The Syrian Democratic Forces (SDF) announced that about 12,000 suspected ISIS militants are being held in seven prisons in northeastern Syria.
Apart from Syrians, the number of imprisoned Iraqis is estimated at 4,000, and there are about 2,000 fighters from 50 different countries, including about 800 from Western and European origins, with about 1,200 from Arab, Middle Eastern, and North African countries.
The SDF fears that if the rest of the areas under its control are attacked by Turkey, extremists in detention centers might flee.
The United States and Turkey agreed to reduce security concerns about the fate of thousands of ISIS prisoners held in SDF prisons. Extremists' families are in displacement and asylum camps in northeastern Syria, most notably al-Hol camp which houses thousands of ISIS families.
Over the past two days, several riots and incidents erupted after Turkey launched a large-scale attack on areas east of the Euphrates and declared a fragile truce.
In an interview with the Kurdish channel Ronahi earlier this week, commander of SDF, Mazloum Abdi, announced that so far, the US has not ended their alliance against ISIS, adding that the issue of extremists concerns the entire world.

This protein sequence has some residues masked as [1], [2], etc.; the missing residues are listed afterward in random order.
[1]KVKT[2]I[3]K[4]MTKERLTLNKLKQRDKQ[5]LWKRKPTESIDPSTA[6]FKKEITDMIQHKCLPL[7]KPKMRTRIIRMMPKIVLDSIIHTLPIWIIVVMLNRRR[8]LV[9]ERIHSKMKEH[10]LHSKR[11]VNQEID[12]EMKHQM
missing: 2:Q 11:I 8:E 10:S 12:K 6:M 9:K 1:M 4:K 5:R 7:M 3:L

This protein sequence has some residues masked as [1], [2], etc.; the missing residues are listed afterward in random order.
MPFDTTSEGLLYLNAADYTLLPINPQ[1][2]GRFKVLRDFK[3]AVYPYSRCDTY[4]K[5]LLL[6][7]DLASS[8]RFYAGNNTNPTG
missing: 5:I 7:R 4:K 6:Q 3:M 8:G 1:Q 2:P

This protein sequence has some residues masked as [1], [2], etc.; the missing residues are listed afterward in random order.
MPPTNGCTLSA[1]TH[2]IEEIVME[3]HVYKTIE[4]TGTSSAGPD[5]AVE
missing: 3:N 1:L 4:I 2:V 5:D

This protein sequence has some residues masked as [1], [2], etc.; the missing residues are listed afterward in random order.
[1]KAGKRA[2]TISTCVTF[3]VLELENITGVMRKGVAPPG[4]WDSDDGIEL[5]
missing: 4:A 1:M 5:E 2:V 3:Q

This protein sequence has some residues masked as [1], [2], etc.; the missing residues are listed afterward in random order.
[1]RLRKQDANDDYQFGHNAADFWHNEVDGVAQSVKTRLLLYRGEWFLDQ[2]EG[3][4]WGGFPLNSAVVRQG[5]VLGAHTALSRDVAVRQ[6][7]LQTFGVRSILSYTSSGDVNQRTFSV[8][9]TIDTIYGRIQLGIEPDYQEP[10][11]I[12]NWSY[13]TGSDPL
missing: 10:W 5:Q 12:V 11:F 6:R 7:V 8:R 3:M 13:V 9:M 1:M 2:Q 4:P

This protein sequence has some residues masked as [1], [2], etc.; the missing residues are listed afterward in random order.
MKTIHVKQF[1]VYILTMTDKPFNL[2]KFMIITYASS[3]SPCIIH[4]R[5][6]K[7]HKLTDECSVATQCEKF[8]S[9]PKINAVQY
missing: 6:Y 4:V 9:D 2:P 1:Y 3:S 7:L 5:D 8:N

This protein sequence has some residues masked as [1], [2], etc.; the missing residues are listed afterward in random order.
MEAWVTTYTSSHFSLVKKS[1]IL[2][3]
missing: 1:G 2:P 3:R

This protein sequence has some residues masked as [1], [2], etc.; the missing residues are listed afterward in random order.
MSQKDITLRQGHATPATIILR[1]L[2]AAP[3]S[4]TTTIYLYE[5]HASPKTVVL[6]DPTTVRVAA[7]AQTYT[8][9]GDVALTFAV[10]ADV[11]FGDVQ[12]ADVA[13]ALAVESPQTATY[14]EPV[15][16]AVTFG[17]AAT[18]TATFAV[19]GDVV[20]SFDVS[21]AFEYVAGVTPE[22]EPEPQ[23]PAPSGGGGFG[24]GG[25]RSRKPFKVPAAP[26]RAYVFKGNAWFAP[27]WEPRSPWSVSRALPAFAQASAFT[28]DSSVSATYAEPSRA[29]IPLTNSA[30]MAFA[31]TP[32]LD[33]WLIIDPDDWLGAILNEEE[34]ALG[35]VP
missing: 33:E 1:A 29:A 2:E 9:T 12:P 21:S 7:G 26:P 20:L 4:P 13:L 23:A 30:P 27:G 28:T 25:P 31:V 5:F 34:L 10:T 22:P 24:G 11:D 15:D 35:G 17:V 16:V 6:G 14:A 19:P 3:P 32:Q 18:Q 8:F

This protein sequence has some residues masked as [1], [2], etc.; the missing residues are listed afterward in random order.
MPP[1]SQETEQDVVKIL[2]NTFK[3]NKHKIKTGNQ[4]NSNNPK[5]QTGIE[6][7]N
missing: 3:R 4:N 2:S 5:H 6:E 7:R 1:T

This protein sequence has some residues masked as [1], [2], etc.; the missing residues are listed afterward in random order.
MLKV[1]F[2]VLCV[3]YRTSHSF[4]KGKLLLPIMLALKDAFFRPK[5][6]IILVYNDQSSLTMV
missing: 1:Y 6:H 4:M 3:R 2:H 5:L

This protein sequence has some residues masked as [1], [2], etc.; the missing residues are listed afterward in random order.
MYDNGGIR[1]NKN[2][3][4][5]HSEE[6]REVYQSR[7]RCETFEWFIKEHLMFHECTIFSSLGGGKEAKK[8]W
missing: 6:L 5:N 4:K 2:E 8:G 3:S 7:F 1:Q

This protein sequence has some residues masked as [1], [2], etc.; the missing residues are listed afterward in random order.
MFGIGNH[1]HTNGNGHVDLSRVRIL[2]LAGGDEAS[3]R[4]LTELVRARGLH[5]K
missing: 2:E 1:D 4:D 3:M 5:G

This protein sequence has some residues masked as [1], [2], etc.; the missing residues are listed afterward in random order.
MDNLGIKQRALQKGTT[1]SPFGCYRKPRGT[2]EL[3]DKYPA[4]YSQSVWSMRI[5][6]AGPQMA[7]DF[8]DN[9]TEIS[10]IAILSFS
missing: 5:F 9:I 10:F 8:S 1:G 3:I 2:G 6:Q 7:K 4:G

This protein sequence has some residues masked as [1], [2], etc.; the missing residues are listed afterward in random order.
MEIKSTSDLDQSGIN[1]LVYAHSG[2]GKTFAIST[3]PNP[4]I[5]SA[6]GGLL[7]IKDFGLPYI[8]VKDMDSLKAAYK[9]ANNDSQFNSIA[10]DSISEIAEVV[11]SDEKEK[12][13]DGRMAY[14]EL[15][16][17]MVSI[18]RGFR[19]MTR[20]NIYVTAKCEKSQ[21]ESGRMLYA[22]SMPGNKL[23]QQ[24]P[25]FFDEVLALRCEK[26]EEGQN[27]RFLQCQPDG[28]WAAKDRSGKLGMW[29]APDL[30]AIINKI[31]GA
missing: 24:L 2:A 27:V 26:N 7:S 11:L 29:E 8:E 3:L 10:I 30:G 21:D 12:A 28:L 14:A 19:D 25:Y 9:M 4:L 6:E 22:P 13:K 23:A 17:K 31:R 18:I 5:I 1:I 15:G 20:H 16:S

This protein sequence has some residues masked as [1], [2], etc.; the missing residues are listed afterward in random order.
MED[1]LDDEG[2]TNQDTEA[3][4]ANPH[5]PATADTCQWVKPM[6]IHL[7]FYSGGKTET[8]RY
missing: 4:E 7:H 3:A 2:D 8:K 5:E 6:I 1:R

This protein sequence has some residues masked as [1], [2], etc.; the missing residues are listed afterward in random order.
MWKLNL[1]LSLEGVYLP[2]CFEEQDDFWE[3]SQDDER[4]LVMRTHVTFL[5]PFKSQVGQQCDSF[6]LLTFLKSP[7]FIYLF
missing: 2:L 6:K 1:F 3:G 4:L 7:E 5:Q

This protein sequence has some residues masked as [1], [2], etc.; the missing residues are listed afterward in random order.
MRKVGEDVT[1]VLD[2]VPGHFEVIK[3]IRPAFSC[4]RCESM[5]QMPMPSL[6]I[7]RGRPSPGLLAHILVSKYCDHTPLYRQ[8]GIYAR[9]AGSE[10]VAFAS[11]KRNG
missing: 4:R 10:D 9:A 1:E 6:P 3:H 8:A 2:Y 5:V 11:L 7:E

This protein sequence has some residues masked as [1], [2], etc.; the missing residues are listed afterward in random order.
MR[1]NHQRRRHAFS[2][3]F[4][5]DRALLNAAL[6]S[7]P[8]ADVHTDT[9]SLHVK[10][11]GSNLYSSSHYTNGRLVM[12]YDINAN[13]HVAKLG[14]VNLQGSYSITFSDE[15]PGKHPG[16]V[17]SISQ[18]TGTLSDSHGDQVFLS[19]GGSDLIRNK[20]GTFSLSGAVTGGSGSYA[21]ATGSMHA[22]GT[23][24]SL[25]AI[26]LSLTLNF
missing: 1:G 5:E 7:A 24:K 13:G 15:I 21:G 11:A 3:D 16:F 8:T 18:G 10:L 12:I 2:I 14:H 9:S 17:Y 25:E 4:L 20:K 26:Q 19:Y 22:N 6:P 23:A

Abdi explained that SDF decides the fate of ISIS prisoners and not Turkey nor the Syrian regime, especially after Syrian forces had entered a number of cities and towns east of the Euphrates.
He asserted that no country will be in charge of the prisoners’ file after the US withdrew part of its troops.
“We are the ones who arrested them, and they are with us. We will decide [their fate].”
The United States and the Kurdish autonomous-administration have repeatedly called on the concerned countries to take back their citizens and prosecute them on their territories, as the issue poses a security, administrative, and financial burden on the region.
Abdi indicated that if the countries are interested in the fate of ISIS members originating from their country and consider them a threat, they should communicate with the SDF to reach an agreement.
“We are ready to assist anyone who wants to cooperate with us, but we refuse to discuss the fate of those [ISIS fighters] of the countries that refuse to cooperate with us.”
In April, 18 children were returned to France, 16 fighters and children were returned to the United States, and 8 children were sent back to Australia. Also, 10 persons, including 6 orphans, were returned to Germany, 7 to Sweden, and 5 to Norway.
Countries say these children are orphans, and their parents are likely to have been killed in coalition airstrikes.